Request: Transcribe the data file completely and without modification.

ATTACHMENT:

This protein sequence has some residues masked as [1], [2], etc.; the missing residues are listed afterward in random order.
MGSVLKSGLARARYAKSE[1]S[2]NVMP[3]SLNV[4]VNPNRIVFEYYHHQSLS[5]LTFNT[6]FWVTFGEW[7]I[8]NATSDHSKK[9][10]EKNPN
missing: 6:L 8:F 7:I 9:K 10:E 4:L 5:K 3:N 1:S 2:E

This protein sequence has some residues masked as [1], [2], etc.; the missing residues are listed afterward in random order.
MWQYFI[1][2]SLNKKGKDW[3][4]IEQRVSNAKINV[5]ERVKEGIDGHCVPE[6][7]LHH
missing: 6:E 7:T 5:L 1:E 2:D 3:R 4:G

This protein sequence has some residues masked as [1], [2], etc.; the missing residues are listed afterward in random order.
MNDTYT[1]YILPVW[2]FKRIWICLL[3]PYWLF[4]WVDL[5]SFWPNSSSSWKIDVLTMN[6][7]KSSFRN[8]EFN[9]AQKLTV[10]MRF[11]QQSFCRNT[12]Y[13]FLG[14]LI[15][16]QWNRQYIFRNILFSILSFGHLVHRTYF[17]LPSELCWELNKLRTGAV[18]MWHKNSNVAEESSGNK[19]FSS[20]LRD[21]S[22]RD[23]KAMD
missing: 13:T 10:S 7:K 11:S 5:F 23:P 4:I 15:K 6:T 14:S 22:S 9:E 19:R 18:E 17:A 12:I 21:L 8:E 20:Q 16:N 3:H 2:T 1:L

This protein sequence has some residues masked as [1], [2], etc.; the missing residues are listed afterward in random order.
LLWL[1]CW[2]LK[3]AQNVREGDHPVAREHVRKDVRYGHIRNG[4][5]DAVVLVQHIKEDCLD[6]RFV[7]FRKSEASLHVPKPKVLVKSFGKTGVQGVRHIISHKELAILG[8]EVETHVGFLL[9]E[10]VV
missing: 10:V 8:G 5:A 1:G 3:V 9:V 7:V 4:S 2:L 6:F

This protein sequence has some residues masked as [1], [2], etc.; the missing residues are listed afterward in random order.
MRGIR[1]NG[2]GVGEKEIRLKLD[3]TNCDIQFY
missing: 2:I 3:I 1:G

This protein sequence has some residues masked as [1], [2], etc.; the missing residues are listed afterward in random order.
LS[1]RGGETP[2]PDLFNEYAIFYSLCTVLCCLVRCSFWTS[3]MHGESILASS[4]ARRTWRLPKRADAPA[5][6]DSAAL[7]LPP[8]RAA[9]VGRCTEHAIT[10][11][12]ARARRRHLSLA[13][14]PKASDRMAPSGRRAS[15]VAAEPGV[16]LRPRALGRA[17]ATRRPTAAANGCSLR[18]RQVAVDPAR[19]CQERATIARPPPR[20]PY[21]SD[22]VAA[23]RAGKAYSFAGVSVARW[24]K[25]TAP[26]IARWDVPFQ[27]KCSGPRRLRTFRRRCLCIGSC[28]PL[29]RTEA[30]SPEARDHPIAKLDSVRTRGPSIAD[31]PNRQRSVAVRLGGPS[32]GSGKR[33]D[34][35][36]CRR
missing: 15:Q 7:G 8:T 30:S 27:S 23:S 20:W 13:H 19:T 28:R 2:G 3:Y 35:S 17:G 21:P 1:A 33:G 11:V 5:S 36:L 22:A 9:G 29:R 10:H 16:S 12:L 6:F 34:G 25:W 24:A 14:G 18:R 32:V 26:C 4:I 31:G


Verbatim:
This protein sequence has some residues masked as [1], [2], etc.; the missing residues are listed afterward in random order.
MGSVLKSGLARARYAKSE[1]S[2]NVMP[3]SLNV[4]VNPNRIVFEYYHHQSLS[5]LTFNT[6]FWVTFGEW[7]I[8]NATSDHSKK[9][10]EKNPN
missing: 6:L 8:F 7:I 9:K 10:E 4:L 5:K 3:N 1:S 2:E

This protein sequence has some residues masked as [1], [2], etc.; the missing residues are listed afterward in random order.
MWQYFI[1][2]SLNKKGKDW[3][4]IEQRVSNAKINV[5]ERVKEGIDGHCVPE[6][7]LHH
missing: 6:E 7:T 5:L 1:E 2:D 3:R 4:G

This protein sequence has some residues masked as [1], [2], etc.; the missing residues are listed afterward in random order.
MNDTYT[1]YILPVW[2]FKRIWICLL[3]PYWLF[4]WVDL[5]SFWPNSSSSWKIDVLTMN[6][7]KSSFRN[8]EFN[9]AQKLTV[10]MRF[11]QQSFCRNT[12]Y[13]FLG[14]LI[15][16]QWNRQYIFRNILFSILSFGHLVHRTYF[17]LPSELCWELNKLRTGAV[18]MWHKNSNVAEESSGNK[19]FSS[20]LRD[21]S[22]RD[23]KAMD
missing: 13:T 10:S 7:K 11:S 5:F 23:P 4:I 15:K 6:T 14:S 22:S 9:E 19:R 18:E 17:A 12:I 21:L 8:E 20:Q 16:N 3:H 2:T 1:L

This protein sequence has some residues masked as [1], [2], etc.; the missing residues are listed afterward in random order.
LLWL[1]CW[2]LK[3]AQNVREGDHPVAREHVRKDVRYGHIRNG[4][5]DAVVLVQHIKEDCLD[6]RFV[7]FRKSEASLHVPKPKVLVKSFGKTGVQGVRHIISHKELAILG[8]EVETHVGFLL[9]E[10]VV
missing: 10:V 8:G 5:A 1:G 3:V 9:V 7:V 4:S 2:L 6:F

This protein sequence has some residues masked as [1], [2], etc.; the missing residues are listed afterward in random order.
MRGIR[1]NG[2]GVGEKEIRLKLD[3]TNCDIQFY
missing: 2:I 3:I 1:G

This protein sequence has some residues masked as [1], [2], etc.; the missing residues are listed afterward in random order.
LS[1]RGGETP[2]PDLFNEYAIFYSLCTVLCCLVRCSFWTS[3]MHGESILASS[4]ARRTWRLPKRADAPA[5][6]DSAAL[7]LPP[8]RAA[9]VGRCTEHAIT[10][11][12]ARARRRHLSLA[13][14]PKASDRMAPSGRRAS[15]VAAEPGV[16]LRPRALGRA[17]ATRRPTAAANGCSLR[18]RQVAVDPAR[19]CQERATIARPPPR[20]PY[21]SD[22]VAA[23]RAGKAYSFAGVSVARW[24]K[25]TAP[26]IARWDVPFQ[27]KCSGPRRLRTFRRRCLCIGSC[28]PL[29]RTEA[30]SPEARDHPIAKLDSVRTRGPSIAD[31]PNRQRSVAVRLGGPS[32]GSGKR[33]D[34][35][36]CRR
missing: 15:Q 7:G 8:T 30:S 27:S 23:S 20:W 13:H 19:T 28:R 2:G 3:Y 35:S 17:G 21:P 1:A 33:G 11:V 5:S 36:L 22:A 9:G 29:R 10:H 16:S 12:L 6:F 34:G 25:W 24:A 14:G 18:R 32:V 26:C 4:I 31:G